A long line of Illinois court cases has held that damage caused by construction defects isn’t covered by commercial general liability insurance.
Some rulings cited the scope of work, others focused on the nature of the damage and some hinged on whether the property damage was caused by the general contractor or a subcontractor. In each of those examples, appellate courts have relied on public policy considerations to decide that damage caused by construction defects is a business risk and not an “occurrence” (or accident) that requires coverage by a CGL insurance policy.
Perhaps the lower courts should have looked more closely at the language of those policies.
A unanimous decision released Thursday by the Illinois Supreme Court calls the reasoning behind many of the decisions into question. The high court ruled that damage caused by the shoddy work of a subcontractor may trigger coverage under a CGL policy — at least sometimes.
The high court said the premise that property damage to a project that an insured contractor is building can never be a covered occurrence is erroneous.
“To the extent that prior appellate court cases relied upon considerations outside the scope of the insuring agreement’s express language, that analysis, which is not tied to the language of the policy, should no longer be relied upon,” the opinion written by Justice Mary Jane Theis says.
Acuity, a mutual insurance company, sold a commercial general liability insurance policy to H&R Exteriors, a subcontractor on a townhouse project managed by M/I Homes in the Chicago suburb of Hanover Park. M/I filed a claim asking Acuity to defend it after it was sued by the homeowners association for water damage to the interiors of units, which was allegedly caused by H&R’s defective construction.
Acuity denied the claim, saying the alleged damage is the ordinary consequence of defective construction, which can’t be a covered “occurrence” under a commercial liability policy.
The circuit court in Chicago granted a summary judgment motion filed by Acuity. The court said that damage to property other than the townhouse project itself could be covered, but damage to the townhouse project was not an occurrence.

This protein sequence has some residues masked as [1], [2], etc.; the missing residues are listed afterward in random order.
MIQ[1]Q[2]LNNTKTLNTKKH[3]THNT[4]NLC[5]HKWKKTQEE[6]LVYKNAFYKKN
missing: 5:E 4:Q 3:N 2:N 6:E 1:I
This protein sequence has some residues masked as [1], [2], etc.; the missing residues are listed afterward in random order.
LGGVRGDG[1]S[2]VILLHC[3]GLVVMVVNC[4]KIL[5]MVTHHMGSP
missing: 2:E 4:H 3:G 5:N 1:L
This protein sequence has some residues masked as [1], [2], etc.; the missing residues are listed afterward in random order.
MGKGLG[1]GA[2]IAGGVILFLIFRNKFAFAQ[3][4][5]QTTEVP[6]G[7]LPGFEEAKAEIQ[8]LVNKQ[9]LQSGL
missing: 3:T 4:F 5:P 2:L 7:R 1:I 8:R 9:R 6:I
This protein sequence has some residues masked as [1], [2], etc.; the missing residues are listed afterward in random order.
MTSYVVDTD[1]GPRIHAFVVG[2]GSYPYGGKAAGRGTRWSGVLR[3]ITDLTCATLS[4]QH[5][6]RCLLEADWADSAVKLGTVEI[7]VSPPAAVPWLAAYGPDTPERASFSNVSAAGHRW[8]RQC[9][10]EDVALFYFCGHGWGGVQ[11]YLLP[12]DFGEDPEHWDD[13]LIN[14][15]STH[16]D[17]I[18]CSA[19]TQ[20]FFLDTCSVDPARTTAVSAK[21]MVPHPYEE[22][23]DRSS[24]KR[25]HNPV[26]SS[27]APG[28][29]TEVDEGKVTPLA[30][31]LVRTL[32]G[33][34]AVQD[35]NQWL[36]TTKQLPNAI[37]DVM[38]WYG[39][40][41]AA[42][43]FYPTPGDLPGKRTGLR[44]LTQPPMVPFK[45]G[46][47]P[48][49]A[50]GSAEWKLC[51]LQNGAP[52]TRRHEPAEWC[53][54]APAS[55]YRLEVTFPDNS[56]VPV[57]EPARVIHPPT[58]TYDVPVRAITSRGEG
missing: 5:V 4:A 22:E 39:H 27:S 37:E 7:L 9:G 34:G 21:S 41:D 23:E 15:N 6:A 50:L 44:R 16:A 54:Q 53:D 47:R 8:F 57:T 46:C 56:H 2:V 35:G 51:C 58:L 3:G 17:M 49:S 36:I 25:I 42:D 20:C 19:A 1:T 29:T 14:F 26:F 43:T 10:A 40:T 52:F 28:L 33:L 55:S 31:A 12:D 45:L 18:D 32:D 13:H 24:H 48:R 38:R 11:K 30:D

1st District Appellate Court disagreed and ruled in favor M/I. The appellate panel’s opinion called into question other appellate court decisions that damage caused by construction defects isn’t covered by CGL insurance, saying most of those rulings were supported by public policy arguments rather than the wording of the policies.
Acuity appealed to the Supreme Court. Dueling amicus briefs were filed by groups representing insurers and general contractors.
A brief written primarily by Patrick J. Wielinski on behalf of the Associated General Contractors of America and several other construction groups, urged the Supreme Court to look at policy language when deciding the case instead of public policy.
Wielinski, with Cokinos Young in Dallas, wrote most of the court decisions that favored insurers were based on standard policy form language written in 1966 and 1973. He said Acuity’s CGL policy used the standard form written in 1986 which included a “subcontractor exception” that expanded coverage “in order to sell policies and collect additional policies.”
The Supreme Court’s opinion noted the subcontractor exception in its opinion. The court also pointed out other exclusions in the policy that restored coverage to “your work” (meaning the general contractor’s project) that otherwise would be excluded.
“To ultimately resolve whether Acuity has a duty to defend, we think it best to remand to the trial court for further consideration,” the court said.
Policyholder attorney Adrienne Kitchen, an associate with Reed Smith in Chicago who was not involved with the case, said the decision represents “a major win” for policyholders.
“For years, the lower courts (in Illinois) have basically gutted CGL policies for construction defects,” she said.
Kitchen said the series of court decisions that found CGL insurance cannot cover damage caused by construction defects is a legal trend unique to Illinois. In fact, she said, state supreme courts in Florida, Texas and Colorado have each moved in the opposite direction.
In 2007, the Texas Supreme Court specifically rejected an argument that commercial liability policies don’t cover damage caused by construction defects because other lines of insurance provide that protection.
“The CGL policy covers what it covers,” the Texas court said in Lamar Homes v. Mid-Continent Casualty Co. “No rule of construction operates to eliminate coverage simply because similar protection may be available through another insurance product.”
Kitchen said the Illinois Supreme Court’s analysis of the text of the insurance policy overrules years of lower court rulings that relied on other considerations.
“Importantly, Illinois now joins other jurisdictions in its holding – that to find there has been property damage or an occurrence does not require damage to other property,” she said. “Property damage exists so long as there is physical injury to tangible property, including loss of use where physical injury is an alteration in appearance, shape, color or other material dimension.”
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